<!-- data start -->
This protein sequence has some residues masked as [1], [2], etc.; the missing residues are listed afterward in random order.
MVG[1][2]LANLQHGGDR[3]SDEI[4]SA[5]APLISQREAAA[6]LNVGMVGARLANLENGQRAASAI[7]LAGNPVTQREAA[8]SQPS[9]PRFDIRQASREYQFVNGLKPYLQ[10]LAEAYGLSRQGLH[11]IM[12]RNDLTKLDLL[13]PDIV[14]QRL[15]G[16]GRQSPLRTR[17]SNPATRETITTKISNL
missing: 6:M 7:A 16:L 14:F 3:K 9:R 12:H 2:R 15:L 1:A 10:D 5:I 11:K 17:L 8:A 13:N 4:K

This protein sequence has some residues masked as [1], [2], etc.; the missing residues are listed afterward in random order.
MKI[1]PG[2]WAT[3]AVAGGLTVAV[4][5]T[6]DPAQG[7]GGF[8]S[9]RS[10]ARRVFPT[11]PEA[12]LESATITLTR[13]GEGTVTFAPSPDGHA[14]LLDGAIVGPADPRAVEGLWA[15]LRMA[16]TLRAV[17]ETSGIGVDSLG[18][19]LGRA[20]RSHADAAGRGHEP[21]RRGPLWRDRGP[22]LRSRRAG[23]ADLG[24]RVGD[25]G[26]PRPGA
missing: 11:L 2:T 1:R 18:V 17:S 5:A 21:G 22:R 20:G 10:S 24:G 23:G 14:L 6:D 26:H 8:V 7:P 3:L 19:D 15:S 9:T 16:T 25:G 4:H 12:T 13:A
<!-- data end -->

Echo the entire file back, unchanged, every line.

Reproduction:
This protein sequence has some residues masked as [1], [2], etc.; the missing residues are listed afterward in random order.
MVG[1][2]LANLQHGGDR[3]SDEI[4]SA[5]APLISQREAAA[6]LNVGMVGARLANLENGQRAASAI[7]LAGNPVTQREAA[8]SQPS[9]PRFDIRQASREYQFVNGLKPYLQ[10]LAEAYGLSRQGLH[11]IM[12]RNDLTKLDLL[13]PDIV[14]QRL[15]G[16]GRQSPLRTR[17]SNPATRETITTKISNL
missing: 6:M 7:A 16:L 14:F 3:K 9:R 12:H 2:R 15:L 1:A 10:D 5:I 11:K 17:L 8:A 13:N 4:K

This protein sequence has some residues masked as [1], [2], etc.; the missing residues are listed afterward in random order.
MKI[1]PG[2]WAT[3]AVAGGLTVAV[4][5]T[6]DPAQG[7]GGF[8]S[9]RS[10]ARRVFPT[11]PEA[12]LESATITLTR[13]GEGTVTFAPSPDGHA[14]LLDGAIVGPADPRAVEGLWA[15]LRMA[16]TLRAV[17]ETSGIGVDSLG[18][19]LGRA[20]RSHADAAGRGHEP[21]RRGPLWRDRGP[22]LRSRRAG[23]ADLG[24]RVGD[25]G[26]PRPGA
missing: 11:L 2:T 1:R 18:V 17:S 5:A 21:G 22:R 20:G 10:S 24:G 23:G 14:L 6:D 26:H 8:V 7:P 3:L 19:D 15:S 9:T 16:T 25:G 4:H 12:T 13:A